From the New York Times bestselling author of Rules of Civility, a story about a man who is ordered to spend the rest of his life inside a luxury hotel—a beautifully transporting novel.
The mega-bestseller with more than 2 million readers, soon to be a major television series
“Perhaps the ultimate quarantine read . . . A Gentleman in Moscow is about the importance of community; the distance of a kind act; and resilience. It's a manual for getting through the days to come.” —O, The Oprah Magazine
In 1922, Count Alexander Rostov is deemed an unrepentant aristocrat by a Bolshevik tribunal, and is sentenced to house arrest in the Metropol, a grand hotel across the street from the Kremlin. Rostov, an indomitable man of erudition and wit, has never worked a day in his life, and must now live in an attic room while some of the most tumultuous decades in Russian history are unfolding outside the hotel’s doors. Unexpectedly, his reduced circumstances provide him entry into a much larger world of emotional discovery.
Brimming with humor, a glittering cast of characters, and one beautifully rendered scene after another, this singular novel casts a spell as it relates the count’s endeavor to gain a deeper understanding of what it means to be a man of purpose.
APPLE BOOKS REVIEW
Amor Towles’ sweeping Russian saga tells the story of Count Alexander Ilyich Rostov, an intellectual and longtime resident of Moscow's bustling Hotel Metropol, where movie stars, politicians, and Kremlin operators all rub elbows. Sentenced to house arrest for writing a political poem, Rostov immerses himself in the goings-on of his fellow tenants while cultural upheaval rages beyond the hotel’s walls. Towles delves into issues of family duty, friendship, romance, and personal transformation, all while maintaining his light-as-a-feather tone and delicious characterizations. A Gentleman in Moscow is a truly gripping read.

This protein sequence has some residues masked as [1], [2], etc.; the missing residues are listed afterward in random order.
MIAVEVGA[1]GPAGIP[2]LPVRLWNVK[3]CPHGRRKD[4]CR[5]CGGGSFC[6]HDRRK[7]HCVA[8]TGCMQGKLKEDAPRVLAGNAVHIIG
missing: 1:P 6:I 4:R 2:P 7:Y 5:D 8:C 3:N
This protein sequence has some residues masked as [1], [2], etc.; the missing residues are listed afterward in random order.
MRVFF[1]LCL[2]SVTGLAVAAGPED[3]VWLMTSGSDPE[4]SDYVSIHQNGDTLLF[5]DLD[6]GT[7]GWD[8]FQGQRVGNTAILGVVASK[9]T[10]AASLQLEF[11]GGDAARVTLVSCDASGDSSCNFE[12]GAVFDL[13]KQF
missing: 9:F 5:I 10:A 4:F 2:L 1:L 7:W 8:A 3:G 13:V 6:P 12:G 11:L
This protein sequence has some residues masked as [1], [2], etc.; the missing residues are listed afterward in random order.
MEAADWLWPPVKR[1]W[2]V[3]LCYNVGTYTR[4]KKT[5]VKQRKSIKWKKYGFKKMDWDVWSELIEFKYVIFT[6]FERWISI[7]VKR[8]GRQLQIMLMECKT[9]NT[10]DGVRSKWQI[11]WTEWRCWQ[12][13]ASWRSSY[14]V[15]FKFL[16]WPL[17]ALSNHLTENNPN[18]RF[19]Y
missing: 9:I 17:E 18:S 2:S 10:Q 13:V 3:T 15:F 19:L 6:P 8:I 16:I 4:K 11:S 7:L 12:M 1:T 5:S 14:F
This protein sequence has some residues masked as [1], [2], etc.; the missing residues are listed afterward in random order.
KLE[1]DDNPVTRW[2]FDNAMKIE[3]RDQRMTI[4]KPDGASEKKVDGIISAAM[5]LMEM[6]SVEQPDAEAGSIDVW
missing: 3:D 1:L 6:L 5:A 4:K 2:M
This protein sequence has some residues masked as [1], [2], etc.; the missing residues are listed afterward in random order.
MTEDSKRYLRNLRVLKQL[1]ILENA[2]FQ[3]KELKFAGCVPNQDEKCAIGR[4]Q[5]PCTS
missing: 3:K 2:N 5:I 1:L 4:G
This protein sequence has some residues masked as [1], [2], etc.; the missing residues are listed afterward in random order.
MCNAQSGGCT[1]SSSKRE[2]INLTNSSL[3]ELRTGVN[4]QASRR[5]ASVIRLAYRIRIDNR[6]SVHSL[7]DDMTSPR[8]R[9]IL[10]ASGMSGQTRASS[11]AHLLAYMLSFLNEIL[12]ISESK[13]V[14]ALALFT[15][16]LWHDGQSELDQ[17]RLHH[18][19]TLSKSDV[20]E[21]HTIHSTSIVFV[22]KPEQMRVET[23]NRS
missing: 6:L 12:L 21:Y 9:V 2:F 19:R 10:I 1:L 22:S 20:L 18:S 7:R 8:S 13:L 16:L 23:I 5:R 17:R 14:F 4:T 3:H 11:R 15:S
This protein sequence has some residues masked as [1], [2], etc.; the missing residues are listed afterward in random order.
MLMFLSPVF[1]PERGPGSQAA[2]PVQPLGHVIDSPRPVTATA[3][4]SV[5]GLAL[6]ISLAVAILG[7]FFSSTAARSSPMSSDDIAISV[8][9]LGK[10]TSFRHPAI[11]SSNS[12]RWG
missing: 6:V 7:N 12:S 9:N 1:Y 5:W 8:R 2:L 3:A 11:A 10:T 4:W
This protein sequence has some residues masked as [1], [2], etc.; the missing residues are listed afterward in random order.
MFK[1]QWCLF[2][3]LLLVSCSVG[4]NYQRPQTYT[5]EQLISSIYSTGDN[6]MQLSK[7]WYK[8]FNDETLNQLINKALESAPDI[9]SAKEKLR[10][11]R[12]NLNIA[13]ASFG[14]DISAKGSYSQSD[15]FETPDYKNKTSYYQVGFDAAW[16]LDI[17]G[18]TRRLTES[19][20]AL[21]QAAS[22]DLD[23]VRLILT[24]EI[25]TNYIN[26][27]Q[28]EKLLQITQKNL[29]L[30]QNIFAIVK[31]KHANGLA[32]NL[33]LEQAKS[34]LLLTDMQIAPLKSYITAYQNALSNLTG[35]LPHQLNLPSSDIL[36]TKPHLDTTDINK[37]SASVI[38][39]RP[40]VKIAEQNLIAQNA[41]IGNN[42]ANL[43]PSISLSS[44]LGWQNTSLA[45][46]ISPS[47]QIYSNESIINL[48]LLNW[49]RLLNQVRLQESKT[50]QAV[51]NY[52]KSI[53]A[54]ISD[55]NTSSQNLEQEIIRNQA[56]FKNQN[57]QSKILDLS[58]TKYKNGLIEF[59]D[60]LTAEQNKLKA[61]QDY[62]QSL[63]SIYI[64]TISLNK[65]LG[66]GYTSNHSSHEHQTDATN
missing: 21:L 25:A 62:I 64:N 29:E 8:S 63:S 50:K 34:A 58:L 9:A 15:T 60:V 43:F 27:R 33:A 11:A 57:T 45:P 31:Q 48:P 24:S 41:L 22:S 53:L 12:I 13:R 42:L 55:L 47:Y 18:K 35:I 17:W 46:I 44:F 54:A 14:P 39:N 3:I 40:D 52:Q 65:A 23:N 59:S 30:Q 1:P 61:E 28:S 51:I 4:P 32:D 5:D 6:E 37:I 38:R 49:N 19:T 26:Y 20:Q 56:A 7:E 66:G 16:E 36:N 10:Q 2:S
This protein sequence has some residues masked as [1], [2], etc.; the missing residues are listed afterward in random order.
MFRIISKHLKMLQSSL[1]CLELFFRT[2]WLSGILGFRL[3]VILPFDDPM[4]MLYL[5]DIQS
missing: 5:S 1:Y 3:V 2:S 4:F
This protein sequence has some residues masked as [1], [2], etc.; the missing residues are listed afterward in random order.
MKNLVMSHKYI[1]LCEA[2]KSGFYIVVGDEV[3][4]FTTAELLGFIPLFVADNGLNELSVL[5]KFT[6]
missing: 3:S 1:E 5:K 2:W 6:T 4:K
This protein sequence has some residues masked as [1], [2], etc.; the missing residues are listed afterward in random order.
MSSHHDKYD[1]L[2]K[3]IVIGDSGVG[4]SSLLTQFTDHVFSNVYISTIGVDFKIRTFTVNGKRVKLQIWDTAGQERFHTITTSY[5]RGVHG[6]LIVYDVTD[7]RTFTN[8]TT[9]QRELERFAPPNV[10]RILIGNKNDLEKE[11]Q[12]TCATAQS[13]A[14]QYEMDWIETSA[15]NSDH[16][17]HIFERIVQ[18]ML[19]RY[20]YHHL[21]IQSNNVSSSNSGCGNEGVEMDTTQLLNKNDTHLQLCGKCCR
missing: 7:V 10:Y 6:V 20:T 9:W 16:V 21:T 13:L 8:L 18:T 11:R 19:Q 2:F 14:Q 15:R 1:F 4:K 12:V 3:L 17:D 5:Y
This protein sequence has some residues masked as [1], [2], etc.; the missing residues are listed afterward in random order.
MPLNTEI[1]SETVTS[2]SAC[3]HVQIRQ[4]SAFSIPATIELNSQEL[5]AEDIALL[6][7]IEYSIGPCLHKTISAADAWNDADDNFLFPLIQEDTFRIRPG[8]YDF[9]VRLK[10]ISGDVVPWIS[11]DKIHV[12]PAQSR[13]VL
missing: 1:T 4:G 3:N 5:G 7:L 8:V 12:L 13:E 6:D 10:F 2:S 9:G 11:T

House arrest has never been so charming as in Towles's second novel (following Rules of Civility), an engaging 30-year saga set almost entirely inside the Metropol, Moscow's most luxurious hotel. To Count Alexander Ilyich Rostov, the Metropol becomes both home and jail in 1922, when the Bolsheviks spare his life (on the strength of a revolutionary poem written in 1913, when the count was at university). Forbidden to venture out, Rostov explores the intricacies of the grand structure and befriends its other denizens: precocious nine-year-old Nina Kulikova, a bureaucrat's daughter who demands instruction on how to be a princess; Emile, virtuosic chef of the Boyarsky, "the finest restaurant in Moscow"; Andrey, the Boyarsky's French expatriate ma tre d'; and the beautiful actress Anna Urbanova, who becomes the count's regular visitor and paramour. Standing in for the increasingly despotic Soviet government is the Bishop, a villainous waiter who experiences gradual professional ascent he becomes headwaiter of the Boyarsky, finally putting his seating-chart and wine-pairing talents to use. But when the adult Nina returns to ask Rostov for a favor, his unique, precariously well-appointed life must change once more. Episodic, empathetic, and entertaining, Count Rostov's long transformation occurs against a lightly sketched background of upheaval, repression, and war. Gently but dauntlessly, like his protagonist, Towles is determined to chart the course of the individual.
Customer ReviewsSee All
Started it then put it down. I should have given it a bit more time.
On my second try, I was hooked by page 45...so well written. It’s a great story with wonderfully developed characters.
Boring. Irrelevant. Well-written but empty.
In the hundreds of historical fiction novels I’ve read, most have a captivating story where characters are placed in the middle of great historical events. This book is the antithesis of that.
Our protagonist is seemingly shielded from a period of time in Russia when there is so much happening. While the Revolution, the purges, WW2, the Cold War are all happening we are trapped with an out of touch man doing unimportant things in an unimportant place with unimportant people.
If your interest is how to be a good waiter in 1930’s USSR then this book is for you. If you’d like a story that means something, I’d look elsewhere.
Great story,but very long with much artful ,creative dialogue that was unnecessary.